Evelyn Rodriguez of Crossroads Dispatches takes a skeptical look at the results of a brandchannel.com survey which concludes that Apple is the hottest brand in the world.

Timothy Lee of Land of Opportunity takes a humorous look at a regional FBLA competition in Little Rock, Arkansas.

Burke Jones of Bootstrapper Notes applies lessons learned from building a Pinewood Derby car with his son to building a business.

Mad Anthony responds to the claim that the new iPod shuffle is a "value subtracted" product. He looks at why it is a good move for Apple - and why not every Apple product rivals the original iPod - or should.

Michael Cage of Local Small Business Marketing looks at the dangers of being cynical towards your customers or clients, and what to do about it.

FINANCE

CEO Blogger defends the news that executive assistant to Richard Grasso, former chairman of the NYSE, was being paid $240,000.

Anthony Cerminaro of Bizz Bang Buzz outlines potential means of finding a buyer for a business.

Jon Crawford of Fresh Mown Hay looks at the fate of two important AT&T projects post-merger and why the world should miss AT&T, once the largest company in the world.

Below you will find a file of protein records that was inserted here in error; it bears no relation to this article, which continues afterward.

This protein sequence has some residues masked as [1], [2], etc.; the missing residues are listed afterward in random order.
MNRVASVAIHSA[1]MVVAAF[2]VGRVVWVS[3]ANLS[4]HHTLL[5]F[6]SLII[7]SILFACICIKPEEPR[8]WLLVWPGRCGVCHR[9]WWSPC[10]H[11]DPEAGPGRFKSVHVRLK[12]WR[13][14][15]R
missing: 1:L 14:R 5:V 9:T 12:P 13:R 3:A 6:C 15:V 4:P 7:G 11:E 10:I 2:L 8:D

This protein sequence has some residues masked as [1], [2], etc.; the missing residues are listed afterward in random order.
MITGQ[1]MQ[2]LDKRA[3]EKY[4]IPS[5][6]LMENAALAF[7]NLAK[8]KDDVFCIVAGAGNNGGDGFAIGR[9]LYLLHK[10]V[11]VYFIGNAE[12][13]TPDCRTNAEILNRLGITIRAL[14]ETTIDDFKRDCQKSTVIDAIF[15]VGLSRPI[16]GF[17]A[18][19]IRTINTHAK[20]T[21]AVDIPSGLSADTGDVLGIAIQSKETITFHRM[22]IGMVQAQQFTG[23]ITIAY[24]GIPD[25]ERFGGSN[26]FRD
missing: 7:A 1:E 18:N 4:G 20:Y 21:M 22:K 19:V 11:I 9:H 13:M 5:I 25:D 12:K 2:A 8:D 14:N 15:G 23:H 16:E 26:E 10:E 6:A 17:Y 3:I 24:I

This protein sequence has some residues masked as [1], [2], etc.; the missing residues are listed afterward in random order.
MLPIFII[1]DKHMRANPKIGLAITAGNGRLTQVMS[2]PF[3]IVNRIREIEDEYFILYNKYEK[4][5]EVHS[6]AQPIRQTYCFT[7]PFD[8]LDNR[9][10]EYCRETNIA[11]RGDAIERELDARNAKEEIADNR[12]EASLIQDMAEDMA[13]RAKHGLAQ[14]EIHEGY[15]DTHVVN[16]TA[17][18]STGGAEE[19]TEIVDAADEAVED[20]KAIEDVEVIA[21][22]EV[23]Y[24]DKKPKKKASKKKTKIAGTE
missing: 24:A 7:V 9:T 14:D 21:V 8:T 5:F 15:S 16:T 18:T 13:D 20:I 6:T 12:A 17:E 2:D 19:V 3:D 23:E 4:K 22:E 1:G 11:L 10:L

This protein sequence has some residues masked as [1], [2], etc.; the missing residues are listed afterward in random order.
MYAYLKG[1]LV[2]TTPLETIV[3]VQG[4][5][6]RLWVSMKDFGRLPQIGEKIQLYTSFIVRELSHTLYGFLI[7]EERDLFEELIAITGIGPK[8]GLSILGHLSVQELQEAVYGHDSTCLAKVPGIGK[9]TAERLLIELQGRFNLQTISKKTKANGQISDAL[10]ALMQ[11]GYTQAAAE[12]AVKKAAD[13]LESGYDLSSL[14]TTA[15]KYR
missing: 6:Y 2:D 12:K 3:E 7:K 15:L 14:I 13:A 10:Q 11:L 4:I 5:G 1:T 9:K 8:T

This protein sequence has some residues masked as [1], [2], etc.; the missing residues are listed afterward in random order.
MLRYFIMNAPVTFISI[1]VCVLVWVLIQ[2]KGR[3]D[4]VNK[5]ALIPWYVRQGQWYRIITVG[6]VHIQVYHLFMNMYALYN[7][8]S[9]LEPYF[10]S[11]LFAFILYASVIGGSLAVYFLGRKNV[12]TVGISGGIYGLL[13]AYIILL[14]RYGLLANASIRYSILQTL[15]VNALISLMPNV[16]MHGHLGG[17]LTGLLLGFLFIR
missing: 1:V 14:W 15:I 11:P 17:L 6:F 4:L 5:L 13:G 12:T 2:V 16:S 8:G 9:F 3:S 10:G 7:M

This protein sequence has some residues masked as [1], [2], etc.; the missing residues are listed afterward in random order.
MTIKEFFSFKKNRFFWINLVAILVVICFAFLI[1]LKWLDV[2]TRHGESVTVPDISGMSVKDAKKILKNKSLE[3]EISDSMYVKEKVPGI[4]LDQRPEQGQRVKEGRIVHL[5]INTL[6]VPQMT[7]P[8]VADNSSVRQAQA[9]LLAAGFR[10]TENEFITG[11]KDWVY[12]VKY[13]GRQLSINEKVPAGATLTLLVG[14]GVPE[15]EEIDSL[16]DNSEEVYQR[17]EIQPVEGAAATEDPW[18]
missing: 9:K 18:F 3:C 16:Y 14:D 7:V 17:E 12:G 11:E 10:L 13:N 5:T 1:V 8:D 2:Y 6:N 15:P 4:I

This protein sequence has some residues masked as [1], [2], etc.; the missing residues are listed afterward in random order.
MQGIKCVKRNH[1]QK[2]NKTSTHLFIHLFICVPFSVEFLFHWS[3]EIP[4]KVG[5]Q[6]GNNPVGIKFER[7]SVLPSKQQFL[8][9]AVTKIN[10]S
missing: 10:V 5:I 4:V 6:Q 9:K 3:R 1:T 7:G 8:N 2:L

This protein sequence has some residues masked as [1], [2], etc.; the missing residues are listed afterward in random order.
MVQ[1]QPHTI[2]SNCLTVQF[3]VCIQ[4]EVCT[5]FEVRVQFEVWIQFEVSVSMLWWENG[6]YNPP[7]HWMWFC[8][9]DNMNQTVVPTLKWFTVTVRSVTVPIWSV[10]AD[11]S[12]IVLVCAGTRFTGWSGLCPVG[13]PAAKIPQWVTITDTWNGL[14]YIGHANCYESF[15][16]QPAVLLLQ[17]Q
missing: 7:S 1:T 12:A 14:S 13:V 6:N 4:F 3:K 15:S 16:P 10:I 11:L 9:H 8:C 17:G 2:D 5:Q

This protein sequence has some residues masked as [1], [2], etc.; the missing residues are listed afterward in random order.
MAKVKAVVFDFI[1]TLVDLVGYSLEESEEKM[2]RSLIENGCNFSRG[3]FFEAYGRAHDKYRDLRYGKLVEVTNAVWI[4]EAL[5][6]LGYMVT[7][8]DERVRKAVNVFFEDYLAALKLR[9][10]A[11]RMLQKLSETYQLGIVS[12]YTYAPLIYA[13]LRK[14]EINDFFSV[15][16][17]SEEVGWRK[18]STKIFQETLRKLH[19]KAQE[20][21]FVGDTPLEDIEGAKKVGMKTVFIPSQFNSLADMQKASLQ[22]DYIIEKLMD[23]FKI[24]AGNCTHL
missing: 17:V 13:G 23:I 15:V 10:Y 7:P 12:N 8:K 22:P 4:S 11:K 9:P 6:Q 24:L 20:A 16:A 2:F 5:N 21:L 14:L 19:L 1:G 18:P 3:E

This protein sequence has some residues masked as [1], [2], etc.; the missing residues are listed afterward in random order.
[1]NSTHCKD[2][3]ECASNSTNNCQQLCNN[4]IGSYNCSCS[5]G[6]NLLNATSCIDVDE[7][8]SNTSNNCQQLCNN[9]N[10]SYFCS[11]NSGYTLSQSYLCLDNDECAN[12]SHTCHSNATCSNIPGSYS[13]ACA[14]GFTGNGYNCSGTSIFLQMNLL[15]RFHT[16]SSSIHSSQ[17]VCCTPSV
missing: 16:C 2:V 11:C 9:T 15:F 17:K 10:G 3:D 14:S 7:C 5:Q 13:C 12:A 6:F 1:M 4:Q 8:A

David Jackson of The Internet Stock Blog argues that Amazon's recent annoucement of the availability of photos in its local search and Google's launch of a project to scan the content of millions of books signals an important emerging trend in Internet search that has implications for investors. Search engines are racing to add proprietary content to improve the usefulness of their results and differentiate themselves from their competitors.

Stemming from the recent talk of personal retirement accounts, Ironman of Political Calculations showcases a very cool interactive tool for calculating future value of an investment using various inputs and assumptions.

Joe Kristan of Roth and Company Tax Update discusses the tax difficulties in transactions with relatives, and in buying a company with loss carryforwards.

Adam Shostack of Emergent Chaos writes about the repurcussions that stem from the increased costs the Sarbanes-Oaxley Act imposes on public companies.

Christine Hurt of Conglomerate summarizes the Epinions shareholder lawsuit. Although we often hear about the holders of pre-IPO stock who do well in the eventual IPO, a recent lawsuit reminds us that not all founders and employees who get in on the ground floor hold on until the IPO. In the case of Epinions, which recently went public as Shopping.com, some initial investors were washed out along the way and are now very unhappy about it -- unhappy enough to sue the founders who remained and got wealthy.